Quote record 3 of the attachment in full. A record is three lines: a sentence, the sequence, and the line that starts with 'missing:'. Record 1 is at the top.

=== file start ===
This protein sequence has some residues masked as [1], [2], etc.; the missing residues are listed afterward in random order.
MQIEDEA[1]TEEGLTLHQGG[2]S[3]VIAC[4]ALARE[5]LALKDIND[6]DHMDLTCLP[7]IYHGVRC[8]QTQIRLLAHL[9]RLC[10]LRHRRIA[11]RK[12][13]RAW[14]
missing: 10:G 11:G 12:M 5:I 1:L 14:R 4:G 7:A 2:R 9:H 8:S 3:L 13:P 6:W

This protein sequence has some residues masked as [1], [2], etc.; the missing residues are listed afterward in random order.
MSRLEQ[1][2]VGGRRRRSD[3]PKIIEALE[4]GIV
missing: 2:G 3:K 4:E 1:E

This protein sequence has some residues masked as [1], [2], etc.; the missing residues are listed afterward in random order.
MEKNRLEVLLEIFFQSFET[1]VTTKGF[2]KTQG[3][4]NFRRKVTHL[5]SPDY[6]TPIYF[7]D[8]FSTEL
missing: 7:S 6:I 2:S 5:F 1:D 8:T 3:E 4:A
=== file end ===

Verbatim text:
This protein sequence has some residues masked as [1], [2], etc.; the missing residues are listed afterward in random order.
MEKNRLEVLLEIFFQSFET[1]VTTKGF[2]KTQG[3][4]NFRRKVTHL[5]SPDY[6]TPIYF[7]D[8]FSTEL
missing: 7:S 6:I 2:S 5:F 1:D 8:T 3:E 4:A